Hydraulic bushings are able to isolate noise, vibration, and harshness (NVH) from entering the vehicle cabin more effectively than standard bushings. Hydraulic bushings can be firmer without compromising passenger comfort, leading to crisp steering response and road feel. They will deflect less under load, such as braking or hard cornering, and this means better vehicle stability.

But, all bushings will eventually wear out and need to be replaced. Hydraulic bushings may crack, rip, tear, just the same as non-hydraulic bushings will. The big giveaway is the hydraulic fluid leaking from the bushing (Figure 3 & Figure 4).

Failing hydraulic bushings typically exhibit one or more of the following symptoms:

  • Clunking or knocking noises while braking or turning.
  • Evidence of fluid leaks coming from the bushings.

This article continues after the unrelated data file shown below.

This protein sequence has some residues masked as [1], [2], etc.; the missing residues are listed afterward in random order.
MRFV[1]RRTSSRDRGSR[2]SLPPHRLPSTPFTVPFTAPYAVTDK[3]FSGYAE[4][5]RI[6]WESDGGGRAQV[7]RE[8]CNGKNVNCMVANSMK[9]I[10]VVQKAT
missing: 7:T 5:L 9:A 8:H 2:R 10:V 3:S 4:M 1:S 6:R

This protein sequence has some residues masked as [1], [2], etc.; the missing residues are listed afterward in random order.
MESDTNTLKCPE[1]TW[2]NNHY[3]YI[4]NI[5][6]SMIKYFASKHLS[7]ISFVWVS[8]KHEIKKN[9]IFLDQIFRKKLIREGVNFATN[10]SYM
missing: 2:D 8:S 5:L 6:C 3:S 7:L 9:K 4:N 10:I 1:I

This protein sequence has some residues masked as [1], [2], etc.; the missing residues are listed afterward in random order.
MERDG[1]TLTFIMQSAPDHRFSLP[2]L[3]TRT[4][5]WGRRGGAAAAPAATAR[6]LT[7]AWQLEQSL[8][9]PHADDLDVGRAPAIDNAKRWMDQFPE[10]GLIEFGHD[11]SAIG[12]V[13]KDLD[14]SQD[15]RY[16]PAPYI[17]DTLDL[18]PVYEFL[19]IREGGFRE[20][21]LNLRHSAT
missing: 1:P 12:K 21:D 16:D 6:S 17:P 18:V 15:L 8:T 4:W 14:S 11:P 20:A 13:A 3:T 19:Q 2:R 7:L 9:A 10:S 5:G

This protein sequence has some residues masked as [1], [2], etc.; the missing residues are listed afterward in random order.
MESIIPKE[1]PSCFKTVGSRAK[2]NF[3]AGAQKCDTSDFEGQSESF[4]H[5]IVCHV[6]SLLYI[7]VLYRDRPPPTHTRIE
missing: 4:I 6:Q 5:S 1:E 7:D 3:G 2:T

• Unwanted suspension movement.
  • Tire wear (from excessive suspension movement).
  • Increased NVH transferring into the vehicle cabin.

Special considerations during service

Hydraulic bushings will likely be more expensive to replace than standard bushings. Here are a few tips & tricks for servicing these unique bushings:

Let’s start with the most important tip: always check the OE service information. Even if you’ve performed this type of repair in the past, it’s still a good idea to check the service information to see if anything has been updated recently. Road test the vehicle before and after the repair.

If you are pressing a hydraulic bushing into or out of a suspension arm, be very careful not to apply force directly against the rubber part of the bushing. Doing this will most likely rupture the rubber bushing, causing the hydraulic fluid to spill all over the floor. Once this happens, the bushing is ruined and must be replaced. Be selective when choosing a tool to press the bushing, and be sure to only apply force against the outer race or sleeve.